CONSERVING ELEPHANTS AND LIONS IN THE KENYA-TANZANIA BORDERLANDS
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The workshop was organized and hosted by African Conservation Centre (ACC) and Wildlife
Conservation Society (WCS), funded by the Liz Claiborne Art Ortenberg Foundation and
endorsed by the Tanzania Wildlife Research Institute and the Kenya Wildlife Service.
The workshop brought together government agencies, community representatives, and
conservation and research organisations working in the Kenya-Tanzania borderland to
collaborate on meeting the conservation needs of people, elephants and lions in the borderlands.
This is the second full workshop of organisations involved in the Borderland Conservation
Initiative since its inception two years ago. The initial Arusha meeting was succeeded by several
smaller government, community and non-governmental organisations meetings.
GOALS OF THE CONFERENCE
The goals of the workshop were to bring together government agencies, community
representatives and conservation organisations working in Tanzania-Kenya borderland in order:
· Take stock of the Borderland Conservation Initiative.
· Review progress over the past two years.
· Draw up formal arrangements and action plans.
The workshop was opened by the Tanzania Wildlife Research Institute, the Tanzania Wildlife
Division and the Kenya Wildlife Service. The aims of the Borderlands Conservation Initiative
were deemed consistent with the elephant and lion management plans for both countries and
were fully supported. The government representatives also endorsed the recommendations of the
communities to combine lion and elephant conservation.
The workshop reviewed the progress of Borderland Conservation Initiative (BCI) since 2012. The
steps taken included convening meetings of borderland communities; preparing proposals in
support of their recommendations; raising funds; conducting surveys of elephant poaching;
launching emergency measures to protect vulnerable populations; bringing together scientists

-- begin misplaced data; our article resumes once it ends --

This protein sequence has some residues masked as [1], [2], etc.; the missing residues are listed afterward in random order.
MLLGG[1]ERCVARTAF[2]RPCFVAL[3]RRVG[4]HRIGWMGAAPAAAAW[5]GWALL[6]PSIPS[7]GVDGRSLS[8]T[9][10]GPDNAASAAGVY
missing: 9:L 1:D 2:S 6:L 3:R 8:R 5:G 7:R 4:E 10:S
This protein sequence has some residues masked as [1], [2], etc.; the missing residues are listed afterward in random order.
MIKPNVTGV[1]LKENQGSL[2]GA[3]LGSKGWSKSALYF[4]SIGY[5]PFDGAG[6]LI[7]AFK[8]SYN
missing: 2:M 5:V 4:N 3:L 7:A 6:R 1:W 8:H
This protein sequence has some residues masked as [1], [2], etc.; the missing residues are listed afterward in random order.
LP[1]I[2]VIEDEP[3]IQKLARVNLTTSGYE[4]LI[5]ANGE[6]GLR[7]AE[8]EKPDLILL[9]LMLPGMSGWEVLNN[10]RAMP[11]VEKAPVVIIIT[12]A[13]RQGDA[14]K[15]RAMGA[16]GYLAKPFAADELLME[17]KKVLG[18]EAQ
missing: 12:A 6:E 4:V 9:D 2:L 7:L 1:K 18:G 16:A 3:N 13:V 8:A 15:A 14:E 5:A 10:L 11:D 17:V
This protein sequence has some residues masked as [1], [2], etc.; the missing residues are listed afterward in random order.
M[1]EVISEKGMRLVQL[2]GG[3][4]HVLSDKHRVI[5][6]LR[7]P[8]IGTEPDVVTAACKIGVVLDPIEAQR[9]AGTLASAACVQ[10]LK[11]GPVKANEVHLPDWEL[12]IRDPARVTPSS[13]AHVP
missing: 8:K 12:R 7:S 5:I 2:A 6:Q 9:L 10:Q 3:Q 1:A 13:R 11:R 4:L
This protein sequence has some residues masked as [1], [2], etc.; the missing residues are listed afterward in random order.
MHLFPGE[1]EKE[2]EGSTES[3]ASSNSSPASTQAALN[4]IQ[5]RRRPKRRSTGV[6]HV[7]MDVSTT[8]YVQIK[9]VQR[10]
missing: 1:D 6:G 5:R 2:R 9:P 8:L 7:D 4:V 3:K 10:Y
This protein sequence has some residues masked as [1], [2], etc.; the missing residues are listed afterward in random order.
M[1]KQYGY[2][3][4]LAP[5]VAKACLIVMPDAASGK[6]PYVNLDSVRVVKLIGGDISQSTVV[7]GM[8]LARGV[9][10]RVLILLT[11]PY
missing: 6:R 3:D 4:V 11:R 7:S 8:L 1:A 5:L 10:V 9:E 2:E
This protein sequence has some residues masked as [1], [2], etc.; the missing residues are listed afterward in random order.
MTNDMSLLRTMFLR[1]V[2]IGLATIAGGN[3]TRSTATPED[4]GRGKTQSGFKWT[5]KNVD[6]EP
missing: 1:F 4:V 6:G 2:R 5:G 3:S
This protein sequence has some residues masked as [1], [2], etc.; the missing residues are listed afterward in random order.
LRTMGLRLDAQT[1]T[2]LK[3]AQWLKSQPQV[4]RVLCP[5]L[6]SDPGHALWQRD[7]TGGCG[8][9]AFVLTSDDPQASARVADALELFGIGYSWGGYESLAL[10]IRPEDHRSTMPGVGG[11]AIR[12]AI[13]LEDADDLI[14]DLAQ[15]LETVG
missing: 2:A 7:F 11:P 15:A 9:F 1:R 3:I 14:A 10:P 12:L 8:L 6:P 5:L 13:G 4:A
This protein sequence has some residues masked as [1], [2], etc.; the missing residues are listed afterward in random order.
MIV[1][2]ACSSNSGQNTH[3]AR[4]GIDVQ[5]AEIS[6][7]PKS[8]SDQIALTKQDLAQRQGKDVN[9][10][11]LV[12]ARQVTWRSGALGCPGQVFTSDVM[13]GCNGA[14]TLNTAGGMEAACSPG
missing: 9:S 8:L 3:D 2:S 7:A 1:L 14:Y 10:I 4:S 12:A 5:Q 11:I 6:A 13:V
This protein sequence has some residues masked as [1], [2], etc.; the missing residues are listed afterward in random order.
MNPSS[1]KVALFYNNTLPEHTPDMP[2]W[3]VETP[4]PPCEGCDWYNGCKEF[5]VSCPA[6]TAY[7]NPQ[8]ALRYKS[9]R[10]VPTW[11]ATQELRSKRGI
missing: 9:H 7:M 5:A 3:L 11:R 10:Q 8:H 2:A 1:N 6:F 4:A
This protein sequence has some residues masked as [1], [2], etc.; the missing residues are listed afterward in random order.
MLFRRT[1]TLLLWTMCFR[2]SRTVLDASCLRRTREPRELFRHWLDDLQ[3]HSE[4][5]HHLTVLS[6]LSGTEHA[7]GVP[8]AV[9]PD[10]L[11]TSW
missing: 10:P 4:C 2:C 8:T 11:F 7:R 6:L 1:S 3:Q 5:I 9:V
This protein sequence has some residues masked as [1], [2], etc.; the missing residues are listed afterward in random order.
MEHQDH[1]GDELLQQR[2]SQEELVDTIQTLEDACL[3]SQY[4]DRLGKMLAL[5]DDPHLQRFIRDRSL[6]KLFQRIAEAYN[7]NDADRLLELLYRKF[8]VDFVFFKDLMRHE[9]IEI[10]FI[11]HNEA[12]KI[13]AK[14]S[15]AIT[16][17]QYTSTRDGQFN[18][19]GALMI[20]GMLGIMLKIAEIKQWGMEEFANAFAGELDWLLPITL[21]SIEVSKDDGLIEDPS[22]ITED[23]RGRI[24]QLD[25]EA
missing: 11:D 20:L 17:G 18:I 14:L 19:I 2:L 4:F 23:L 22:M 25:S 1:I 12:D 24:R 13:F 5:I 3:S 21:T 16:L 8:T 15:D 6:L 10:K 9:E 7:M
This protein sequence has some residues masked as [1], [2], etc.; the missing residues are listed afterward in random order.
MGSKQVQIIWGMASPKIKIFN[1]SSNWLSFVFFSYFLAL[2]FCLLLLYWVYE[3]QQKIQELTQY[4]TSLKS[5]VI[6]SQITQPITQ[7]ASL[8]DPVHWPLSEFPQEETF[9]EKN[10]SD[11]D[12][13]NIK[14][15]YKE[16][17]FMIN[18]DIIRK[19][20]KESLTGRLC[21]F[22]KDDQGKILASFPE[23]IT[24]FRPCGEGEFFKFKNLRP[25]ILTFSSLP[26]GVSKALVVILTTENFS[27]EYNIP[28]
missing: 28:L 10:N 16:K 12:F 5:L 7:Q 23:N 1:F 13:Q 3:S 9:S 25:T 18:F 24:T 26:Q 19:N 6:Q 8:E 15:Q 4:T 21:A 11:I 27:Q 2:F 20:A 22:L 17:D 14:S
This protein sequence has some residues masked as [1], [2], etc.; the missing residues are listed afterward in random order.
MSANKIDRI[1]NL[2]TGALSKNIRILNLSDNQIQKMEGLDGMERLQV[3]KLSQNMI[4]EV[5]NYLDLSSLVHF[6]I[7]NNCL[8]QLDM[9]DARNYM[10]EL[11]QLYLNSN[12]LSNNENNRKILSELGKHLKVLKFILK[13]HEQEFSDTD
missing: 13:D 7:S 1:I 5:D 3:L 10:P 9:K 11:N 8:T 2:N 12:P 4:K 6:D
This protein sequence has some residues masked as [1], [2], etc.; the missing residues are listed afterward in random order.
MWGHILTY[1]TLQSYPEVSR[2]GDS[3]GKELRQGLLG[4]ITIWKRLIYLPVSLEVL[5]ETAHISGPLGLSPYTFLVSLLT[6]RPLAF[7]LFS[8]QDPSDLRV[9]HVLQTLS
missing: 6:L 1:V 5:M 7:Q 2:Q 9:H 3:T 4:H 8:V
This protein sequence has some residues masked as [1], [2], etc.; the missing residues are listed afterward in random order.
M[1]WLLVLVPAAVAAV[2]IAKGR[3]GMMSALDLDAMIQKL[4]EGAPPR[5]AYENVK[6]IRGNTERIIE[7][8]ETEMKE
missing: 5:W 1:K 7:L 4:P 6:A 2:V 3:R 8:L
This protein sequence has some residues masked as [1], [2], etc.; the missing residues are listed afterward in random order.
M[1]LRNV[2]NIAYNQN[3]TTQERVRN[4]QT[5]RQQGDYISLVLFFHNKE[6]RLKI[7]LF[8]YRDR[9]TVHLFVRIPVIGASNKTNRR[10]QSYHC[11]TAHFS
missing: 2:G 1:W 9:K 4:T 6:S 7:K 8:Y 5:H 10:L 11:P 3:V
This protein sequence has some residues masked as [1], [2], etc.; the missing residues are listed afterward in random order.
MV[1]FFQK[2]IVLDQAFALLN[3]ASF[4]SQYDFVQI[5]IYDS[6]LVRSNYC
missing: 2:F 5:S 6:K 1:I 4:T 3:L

and researchers to draw up monitoring, data collection protocols and a common database;
training and deploying community scouts, and providing funds to NGOs in Tanzania and Kenya
To set up community-based anti-poaching operations. The activities saw a significant reduction in
poaching levels both side of the border in the areas covered.
A report was given of the borderland meeting of lion researchers and conservation organisations
held in January. The meeting produced an action plan, set up task forces and agreed on protocols
for lion surveys to identify individuals, gaps in coverage, map the borderlands metapopulation
and conduct genetic studies.
The breakout sessions that followed covered a range of topics, including strengthening and
coordinating community conservation; monitoring, research, collection standards and data
integration and access terms; Memorandums of Understanding (MoUs) and coordination among
partners; and conservation integration with government and the East African Community (EAC).
The recommendations were presented to the plenary for discussion.
The plenary sessions laid out the administrative structure for the Borderland Conservation
Initiative. The sessions also set up task forces to oversee government to government
collaboration; cross-border community collaboration; cross-border lion research and conservation,